A pay for delete letter is a tool used by consumers to negotiate unfavorable information off of their credit report. To state it simply, the letter guarantees the debtor will pay off a portion (or all of) the owed balance so long the collections agency removes the debt from the major credit reporting companies. The letter is sent by the individual to a collections agency by mail (with certified mail being the recommended option).
When to Send a Pay for Delete Letter
It doesn’t always make sense to send a pay for delete letter. While it may not cause any harm in doing so, large financial institutions (such as banks and credit unions) are unlikely to accept requests made with the letter. Individuals will have more luck when sending the letter to collections agencies for smaller debts. In addition to this, the following should also be true before sending the letter:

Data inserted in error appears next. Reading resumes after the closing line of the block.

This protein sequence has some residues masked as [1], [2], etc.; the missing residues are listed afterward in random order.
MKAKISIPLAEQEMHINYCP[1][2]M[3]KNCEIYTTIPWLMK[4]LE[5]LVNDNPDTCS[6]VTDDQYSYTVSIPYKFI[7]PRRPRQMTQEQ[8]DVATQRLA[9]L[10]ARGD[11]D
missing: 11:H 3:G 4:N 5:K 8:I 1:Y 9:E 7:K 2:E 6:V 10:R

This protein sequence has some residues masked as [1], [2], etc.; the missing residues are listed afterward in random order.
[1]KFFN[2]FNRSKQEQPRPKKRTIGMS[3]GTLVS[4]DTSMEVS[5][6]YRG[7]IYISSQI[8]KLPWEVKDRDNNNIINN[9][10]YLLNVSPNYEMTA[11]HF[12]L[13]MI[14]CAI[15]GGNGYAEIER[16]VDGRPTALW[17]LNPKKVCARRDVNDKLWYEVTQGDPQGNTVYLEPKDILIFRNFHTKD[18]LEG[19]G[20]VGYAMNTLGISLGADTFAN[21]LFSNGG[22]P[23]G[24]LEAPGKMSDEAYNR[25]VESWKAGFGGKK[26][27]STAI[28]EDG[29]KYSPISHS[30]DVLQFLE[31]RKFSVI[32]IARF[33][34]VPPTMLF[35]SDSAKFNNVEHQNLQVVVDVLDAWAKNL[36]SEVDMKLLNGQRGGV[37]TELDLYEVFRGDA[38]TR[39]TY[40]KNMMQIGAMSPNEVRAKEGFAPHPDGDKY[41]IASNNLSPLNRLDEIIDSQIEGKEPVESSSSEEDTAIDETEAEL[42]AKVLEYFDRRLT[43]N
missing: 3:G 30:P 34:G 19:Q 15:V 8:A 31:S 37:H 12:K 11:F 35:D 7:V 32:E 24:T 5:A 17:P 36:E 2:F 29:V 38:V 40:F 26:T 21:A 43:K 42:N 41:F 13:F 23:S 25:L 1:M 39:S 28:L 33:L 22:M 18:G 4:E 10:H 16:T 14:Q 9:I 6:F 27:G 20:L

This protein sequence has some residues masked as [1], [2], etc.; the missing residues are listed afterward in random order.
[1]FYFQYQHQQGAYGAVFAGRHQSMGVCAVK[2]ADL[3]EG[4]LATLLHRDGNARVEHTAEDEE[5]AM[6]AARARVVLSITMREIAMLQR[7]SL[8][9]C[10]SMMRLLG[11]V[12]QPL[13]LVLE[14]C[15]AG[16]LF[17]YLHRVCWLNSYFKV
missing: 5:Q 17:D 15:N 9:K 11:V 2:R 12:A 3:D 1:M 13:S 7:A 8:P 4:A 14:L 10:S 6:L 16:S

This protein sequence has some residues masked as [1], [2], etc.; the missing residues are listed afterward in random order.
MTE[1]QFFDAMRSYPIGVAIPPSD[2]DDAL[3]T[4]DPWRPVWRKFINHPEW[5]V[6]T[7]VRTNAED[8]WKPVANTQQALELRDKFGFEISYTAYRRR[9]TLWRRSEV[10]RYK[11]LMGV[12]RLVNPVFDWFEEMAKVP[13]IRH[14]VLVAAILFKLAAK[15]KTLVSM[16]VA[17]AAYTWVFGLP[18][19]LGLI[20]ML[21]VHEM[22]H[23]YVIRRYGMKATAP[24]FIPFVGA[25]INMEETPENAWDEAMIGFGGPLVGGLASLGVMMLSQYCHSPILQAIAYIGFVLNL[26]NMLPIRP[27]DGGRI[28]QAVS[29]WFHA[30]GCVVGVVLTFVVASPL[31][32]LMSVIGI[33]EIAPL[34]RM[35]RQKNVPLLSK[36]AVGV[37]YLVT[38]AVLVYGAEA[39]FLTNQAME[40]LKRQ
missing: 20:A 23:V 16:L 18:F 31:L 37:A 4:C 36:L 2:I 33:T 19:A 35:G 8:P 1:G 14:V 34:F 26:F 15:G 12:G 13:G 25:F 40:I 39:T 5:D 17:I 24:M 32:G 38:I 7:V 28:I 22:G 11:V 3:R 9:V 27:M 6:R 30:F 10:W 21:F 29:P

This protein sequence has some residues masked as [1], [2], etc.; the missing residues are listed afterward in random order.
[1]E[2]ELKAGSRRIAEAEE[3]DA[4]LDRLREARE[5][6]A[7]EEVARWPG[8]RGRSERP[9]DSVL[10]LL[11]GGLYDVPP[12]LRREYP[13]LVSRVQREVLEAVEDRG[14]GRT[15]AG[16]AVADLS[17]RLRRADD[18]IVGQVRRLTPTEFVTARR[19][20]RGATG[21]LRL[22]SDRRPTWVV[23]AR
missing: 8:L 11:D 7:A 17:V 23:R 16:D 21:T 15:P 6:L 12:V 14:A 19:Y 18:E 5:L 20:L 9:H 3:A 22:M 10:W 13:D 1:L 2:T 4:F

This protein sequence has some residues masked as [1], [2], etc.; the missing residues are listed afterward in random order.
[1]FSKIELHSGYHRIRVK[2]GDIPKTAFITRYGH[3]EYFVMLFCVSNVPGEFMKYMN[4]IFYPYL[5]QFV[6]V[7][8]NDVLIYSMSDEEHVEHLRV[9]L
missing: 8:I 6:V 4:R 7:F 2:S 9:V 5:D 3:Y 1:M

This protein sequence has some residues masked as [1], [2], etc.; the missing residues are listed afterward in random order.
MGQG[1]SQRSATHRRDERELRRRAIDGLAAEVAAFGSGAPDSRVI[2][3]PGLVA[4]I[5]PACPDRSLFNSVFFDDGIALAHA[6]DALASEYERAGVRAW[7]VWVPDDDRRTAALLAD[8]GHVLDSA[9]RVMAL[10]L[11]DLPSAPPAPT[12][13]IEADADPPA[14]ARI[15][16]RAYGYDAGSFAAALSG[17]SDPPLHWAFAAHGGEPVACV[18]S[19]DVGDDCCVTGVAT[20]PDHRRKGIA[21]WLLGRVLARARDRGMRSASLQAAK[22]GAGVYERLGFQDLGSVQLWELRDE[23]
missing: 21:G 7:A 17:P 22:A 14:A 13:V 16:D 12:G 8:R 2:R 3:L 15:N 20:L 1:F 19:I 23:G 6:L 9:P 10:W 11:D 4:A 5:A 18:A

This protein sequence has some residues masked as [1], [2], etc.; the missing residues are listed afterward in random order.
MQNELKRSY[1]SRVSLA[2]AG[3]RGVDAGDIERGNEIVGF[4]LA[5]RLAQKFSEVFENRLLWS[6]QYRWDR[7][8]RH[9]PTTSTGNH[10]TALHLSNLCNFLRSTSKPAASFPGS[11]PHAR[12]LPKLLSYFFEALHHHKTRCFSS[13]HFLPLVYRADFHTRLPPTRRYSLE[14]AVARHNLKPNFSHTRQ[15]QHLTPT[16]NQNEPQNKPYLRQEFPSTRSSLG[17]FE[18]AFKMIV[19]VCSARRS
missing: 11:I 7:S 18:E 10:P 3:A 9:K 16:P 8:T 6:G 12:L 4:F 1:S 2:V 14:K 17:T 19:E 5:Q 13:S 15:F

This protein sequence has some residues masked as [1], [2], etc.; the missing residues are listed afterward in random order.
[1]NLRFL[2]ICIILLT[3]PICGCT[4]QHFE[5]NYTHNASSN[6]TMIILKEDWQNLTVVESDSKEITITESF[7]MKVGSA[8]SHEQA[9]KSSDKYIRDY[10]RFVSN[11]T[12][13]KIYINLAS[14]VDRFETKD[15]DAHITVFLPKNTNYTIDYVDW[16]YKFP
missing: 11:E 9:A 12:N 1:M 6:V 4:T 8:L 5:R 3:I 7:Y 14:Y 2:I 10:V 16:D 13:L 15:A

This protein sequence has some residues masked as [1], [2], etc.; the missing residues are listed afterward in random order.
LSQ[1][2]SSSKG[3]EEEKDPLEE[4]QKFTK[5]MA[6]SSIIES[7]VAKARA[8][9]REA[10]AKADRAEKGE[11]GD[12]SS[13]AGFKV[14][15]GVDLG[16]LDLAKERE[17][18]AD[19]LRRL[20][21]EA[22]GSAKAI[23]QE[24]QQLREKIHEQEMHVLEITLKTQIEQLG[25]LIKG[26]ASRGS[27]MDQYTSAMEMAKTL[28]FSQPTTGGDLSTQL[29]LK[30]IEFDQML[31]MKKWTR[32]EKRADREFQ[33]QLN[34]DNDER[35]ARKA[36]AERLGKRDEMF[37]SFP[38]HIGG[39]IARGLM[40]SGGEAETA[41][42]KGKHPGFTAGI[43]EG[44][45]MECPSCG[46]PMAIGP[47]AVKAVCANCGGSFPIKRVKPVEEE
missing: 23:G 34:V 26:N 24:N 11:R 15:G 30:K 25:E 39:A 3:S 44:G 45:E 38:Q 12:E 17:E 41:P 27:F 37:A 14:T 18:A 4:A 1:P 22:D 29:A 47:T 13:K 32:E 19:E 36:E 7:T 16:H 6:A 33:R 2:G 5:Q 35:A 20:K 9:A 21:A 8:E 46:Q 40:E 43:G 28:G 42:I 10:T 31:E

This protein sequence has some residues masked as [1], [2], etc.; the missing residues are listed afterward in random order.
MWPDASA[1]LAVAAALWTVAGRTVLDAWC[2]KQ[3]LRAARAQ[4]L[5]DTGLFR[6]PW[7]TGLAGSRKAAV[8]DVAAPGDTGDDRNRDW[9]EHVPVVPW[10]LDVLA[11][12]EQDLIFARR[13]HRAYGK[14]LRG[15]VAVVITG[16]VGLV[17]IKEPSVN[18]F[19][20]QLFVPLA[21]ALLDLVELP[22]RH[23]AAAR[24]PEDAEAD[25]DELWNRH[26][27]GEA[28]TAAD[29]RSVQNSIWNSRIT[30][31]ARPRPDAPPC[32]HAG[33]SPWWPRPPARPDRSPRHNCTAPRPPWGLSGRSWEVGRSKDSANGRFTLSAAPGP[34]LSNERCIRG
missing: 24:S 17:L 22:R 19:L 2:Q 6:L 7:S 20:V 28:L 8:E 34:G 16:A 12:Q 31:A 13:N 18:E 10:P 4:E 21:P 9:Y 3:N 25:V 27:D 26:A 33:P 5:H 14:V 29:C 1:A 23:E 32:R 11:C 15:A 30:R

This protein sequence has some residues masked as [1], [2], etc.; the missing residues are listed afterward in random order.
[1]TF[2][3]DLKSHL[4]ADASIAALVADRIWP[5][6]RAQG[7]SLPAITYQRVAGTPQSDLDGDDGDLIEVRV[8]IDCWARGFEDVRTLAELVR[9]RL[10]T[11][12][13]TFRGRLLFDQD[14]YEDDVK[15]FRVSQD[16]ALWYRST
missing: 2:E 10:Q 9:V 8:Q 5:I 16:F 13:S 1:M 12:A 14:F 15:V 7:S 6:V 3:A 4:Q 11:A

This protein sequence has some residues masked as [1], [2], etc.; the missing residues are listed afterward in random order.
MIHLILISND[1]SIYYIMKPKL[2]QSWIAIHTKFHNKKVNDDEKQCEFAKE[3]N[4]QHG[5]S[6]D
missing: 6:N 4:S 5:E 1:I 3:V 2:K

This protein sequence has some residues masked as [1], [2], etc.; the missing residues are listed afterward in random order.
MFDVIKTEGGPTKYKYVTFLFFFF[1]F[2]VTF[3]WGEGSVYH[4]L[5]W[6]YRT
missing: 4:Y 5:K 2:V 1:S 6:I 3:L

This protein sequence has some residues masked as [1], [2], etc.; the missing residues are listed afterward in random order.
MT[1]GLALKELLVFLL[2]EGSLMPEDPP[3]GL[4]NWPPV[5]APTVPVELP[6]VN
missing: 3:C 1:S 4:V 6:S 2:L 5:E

- The debtor is 100% sure the debt is valid. To identify a valid debt, the consumer should send a debt validation letter to the entity holding the debt. By law, they are required to respond within thirty (30) days of the inquiry with the contact information of the original creditor. If they don’t respond (or can’t provide the information), the debtor is required by law to no longer report the debt to the credit bureau. If the debt remains on the report, the debtor can have said negative information removed by sending a Credit Report Dispute Letter to the major credit bureaus.
- The debt isn’t close to the 7-year mark. Negative information disappears on one’s credit report after seven (7) years. If the debt is approaching this time limit, the debtor can save time and money by waiting until the seven (7) year mark.